The impacts of climate change threaten to undermine hard-won development gains in Asia and the Pacific and affect poor people in particular. UNDP helps countries to adapt to and mitigate the negative effects of climate change more effectively by supporting them to develop climate-resilient development strategies and to shift to lower-carbon pathways.
Countries in the region have been supported to change the way they manufacture goods, raise crops and livestock, and generate energy, by moving to more resilient and lower-emission systems and technologies that sustain the environment and also offer income-earning opportunities for the poor.
UNDP supports countries in the development of adaptation strategies and assists them to pilot specific adaptation measures. Importance also is given to the identification of policies that can minimize the detrimental impact of natural disasters on the poorest and build disaster preparedness/risk reduction and management capacities and systems. For example, in Cambodia, 353 drought- and flood-prone villages in 18 provinces have implemented climate change resilience plans with UNDP support. In the Pacific, local communities in 13 island countries and territories are implementing adaptation projects involving 40,000 villagers.
UNDP supports countries to attract and direct public and private investment towards low-carbon development. For example, UNDP is working with the Government of China and the private sector on an ambitious initiative to replace every conventional incandescent light bulb in China with a new energy saving lamp, reducing China’s electricity consumption and its carbon dioxide emissions. So far the project has benefitted more than 500,000 low-income families and 2,300 schools, and has increased the capacity of manufacturers to produce energy saving lamps and energy-efficient industrial supply chains. Our work to remove barriers to widespread implementation of renewable energy programmes has contributed to the ability of the Cook Islands and Samoa to move toward carbon-neutral status by 2020 and for Tokelau to become 100 percent renewable in 2012.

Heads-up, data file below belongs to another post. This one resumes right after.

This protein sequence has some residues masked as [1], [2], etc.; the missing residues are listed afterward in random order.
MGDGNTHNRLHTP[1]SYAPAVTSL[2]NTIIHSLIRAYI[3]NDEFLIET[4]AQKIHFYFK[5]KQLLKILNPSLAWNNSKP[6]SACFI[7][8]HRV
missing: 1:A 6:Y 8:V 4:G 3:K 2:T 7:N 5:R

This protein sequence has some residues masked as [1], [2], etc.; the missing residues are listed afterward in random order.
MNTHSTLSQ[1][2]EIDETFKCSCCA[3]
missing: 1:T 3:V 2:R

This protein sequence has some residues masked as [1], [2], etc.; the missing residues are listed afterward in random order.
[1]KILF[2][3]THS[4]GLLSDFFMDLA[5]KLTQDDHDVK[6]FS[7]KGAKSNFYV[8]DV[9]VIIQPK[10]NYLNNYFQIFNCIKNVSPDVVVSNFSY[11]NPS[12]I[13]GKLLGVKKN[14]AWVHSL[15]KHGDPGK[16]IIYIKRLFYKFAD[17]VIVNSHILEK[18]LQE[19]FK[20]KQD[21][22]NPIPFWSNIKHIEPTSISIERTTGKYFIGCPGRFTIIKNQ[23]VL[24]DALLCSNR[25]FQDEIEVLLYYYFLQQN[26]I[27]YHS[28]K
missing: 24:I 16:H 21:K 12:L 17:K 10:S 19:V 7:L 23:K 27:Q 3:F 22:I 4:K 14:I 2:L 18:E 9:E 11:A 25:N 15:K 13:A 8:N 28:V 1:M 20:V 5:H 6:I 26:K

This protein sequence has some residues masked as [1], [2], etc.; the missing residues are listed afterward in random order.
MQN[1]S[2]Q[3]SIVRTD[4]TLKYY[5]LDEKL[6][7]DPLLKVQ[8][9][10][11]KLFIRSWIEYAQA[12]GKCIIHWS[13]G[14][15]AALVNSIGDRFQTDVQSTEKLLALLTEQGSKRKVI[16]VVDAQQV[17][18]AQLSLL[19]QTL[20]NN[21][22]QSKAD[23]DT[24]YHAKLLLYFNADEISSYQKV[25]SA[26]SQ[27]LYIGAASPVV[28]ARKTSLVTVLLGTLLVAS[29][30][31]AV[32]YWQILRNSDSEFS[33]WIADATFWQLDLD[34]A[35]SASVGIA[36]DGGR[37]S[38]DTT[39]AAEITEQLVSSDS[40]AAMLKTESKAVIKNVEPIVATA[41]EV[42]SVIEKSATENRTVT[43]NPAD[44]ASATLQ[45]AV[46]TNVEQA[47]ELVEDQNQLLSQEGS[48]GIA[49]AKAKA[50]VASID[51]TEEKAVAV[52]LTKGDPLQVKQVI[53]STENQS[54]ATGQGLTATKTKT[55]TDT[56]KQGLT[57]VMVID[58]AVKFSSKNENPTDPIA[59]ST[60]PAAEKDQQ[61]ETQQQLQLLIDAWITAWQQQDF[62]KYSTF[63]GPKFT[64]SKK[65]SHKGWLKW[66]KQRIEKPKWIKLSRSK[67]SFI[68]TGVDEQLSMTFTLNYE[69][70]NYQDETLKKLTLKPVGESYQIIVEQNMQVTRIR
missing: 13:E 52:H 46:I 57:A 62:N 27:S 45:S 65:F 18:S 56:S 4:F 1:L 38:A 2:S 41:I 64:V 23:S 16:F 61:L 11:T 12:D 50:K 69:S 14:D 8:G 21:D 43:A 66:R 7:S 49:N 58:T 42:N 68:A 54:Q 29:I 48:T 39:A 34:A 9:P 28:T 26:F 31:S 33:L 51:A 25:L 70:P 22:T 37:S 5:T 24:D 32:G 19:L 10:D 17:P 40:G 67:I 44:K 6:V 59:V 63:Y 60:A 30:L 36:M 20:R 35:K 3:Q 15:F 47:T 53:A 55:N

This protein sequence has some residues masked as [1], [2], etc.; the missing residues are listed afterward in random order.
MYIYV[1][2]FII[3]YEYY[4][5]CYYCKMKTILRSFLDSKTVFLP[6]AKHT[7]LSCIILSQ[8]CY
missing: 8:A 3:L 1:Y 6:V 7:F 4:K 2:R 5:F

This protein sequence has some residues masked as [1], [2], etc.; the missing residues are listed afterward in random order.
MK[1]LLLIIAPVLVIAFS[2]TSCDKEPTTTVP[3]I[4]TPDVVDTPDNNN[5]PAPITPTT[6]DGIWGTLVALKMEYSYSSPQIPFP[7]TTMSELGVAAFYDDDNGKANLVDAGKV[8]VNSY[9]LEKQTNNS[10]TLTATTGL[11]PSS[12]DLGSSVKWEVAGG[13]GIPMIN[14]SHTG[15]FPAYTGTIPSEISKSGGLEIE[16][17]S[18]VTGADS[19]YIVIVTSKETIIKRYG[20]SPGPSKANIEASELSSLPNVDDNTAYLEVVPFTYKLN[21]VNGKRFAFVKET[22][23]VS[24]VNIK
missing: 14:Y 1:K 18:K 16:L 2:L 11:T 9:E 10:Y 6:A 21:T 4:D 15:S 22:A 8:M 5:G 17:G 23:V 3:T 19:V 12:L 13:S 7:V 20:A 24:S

UNDP is also supporting efforts to mitigate climate change by reducing deforestation in developing countries through the United Nations collaborative initiative on Reducing Emissions from Deforestation and forest Degradation (UN-REDD). UN-REDD is an effort to create a financial value for the carbon stored in forests, offering incentives for developing countries to reduce emissions from forested lands and invest in low-carbon development, while UN-REDD+ also includes the role of conservation, sustainable management of forests and enhancement of forest carbon stocks. UN-REDD Programme supports nationally-led REDD+ processes and promotes the informed and meaningful involvement of all stakeholders, including Indigenous Peoples and other forest-dependent communities, in national and international REDD+ implementation.